- The Washington Times - Tuesday, June 11, 2002

LUXEMBOURG (AP) EU foreign ministers backed proposals yesterday calling for retaliatory tariffs on U.S. exports despite conciliatory moves by the United States to exempt some European steel products.
Spanish Foreign Minister Josep Pique told reporters there was "unanimous support" for the measures among the 15-nation bloc.
EU Trade Commissioner Pascal Lamy said the decision yesterday would send a "clear political signal" to Washington that the EU would stand united and not be lured into seeking individual deals.
"We are not upping the ante, but we are showing firmness," Mr. Lamy said.
The European Union is challenging the Bush administration's imposition of punitive tariffs on imported steel at the World Trade Organization but is moving to enact measures of its own while the case is heard.
It says the American tariffs are illegal under WTO rules.
WTO rules allow the European Union to impose retaliatory measures if no deal for compensation usually lowering tariffs or raising quotas on other imports by a comparable amount is reached with the United States.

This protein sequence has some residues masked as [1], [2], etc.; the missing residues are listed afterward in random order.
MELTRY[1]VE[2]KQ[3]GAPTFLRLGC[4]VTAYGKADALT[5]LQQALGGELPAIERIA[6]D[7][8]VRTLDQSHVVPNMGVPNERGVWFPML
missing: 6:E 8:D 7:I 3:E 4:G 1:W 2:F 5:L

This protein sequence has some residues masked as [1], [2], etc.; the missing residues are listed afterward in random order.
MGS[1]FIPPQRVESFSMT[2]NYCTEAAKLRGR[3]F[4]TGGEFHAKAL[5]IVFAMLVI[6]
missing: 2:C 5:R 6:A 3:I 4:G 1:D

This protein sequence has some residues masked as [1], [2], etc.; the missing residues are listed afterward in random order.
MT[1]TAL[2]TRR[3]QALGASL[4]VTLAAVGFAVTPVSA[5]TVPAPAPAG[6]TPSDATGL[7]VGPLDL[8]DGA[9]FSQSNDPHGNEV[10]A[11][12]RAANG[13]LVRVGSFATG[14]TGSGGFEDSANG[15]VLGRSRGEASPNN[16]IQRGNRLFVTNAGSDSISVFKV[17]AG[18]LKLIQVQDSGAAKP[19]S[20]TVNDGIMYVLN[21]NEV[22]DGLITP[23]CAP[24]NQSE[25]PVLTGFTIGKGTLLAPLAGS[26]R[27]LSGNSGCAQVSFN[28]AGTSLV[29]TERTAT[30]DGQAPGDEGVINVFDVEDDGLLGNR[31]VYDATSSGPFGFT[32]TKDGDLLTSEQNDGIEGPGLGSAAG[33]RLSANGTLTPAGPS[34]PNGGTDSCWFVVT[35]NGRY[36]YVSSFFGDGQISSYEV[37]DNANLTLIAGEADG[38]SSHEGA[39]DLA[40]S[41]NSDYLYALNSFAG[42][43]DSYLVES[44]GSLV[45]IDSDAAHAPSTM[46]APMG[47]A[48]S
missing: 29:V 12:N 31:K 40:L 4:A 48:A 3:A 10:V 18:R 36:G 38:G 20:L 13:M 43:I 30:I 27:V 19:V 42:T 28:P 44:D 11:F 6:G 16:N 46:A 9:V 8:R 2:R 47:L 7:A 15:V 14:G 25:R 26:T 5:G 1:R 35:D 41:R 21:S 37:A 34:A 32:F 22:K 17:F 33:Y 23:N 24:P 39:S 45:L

The EU executive commission has drawn up two lists of products that could be hit with retaliatory tariffs of as much as $888 million.
Despite the tough talk, Mr. Lamy said efforts to reach an amicable compromise with Washington over steel were "starting to bear fruit." He declined to elaborate.
Mr. Lamy said the European Union would file the lists at the WTO in Geneva this month but added that EU governments would not decide whether to implement the shorter list, worth $341 million, until mid-July.
Friday the U.S. Commerce Department announced it would exempt 61 products of imported steel from the tariffs and might add more before a July 3 deadline. Forty companies in Germany alone have applied for exemptions.
U.S. trade officials said Washington was willing to exempt European steel products from the 30 percent tariffs because certain EU steel products served "niche markets" not served by U.S. steelmakers.
"Some of these exemptions are being asked for by American exporters," Mr. Lamy said.
The European Union has said it might impose the short list of tariffs, which includes a range of products such as Florida orange juice, frozen vegetables paper products, if it finds the United States "has not decided on economically meaningful product exclusions."
If the WTO rules that the U.S. steel tariffs violate its trade rules, the European Union could impose a longer list of American imports this one worth $547 million that would face European duties.
A WTO decision is not expected for two years.


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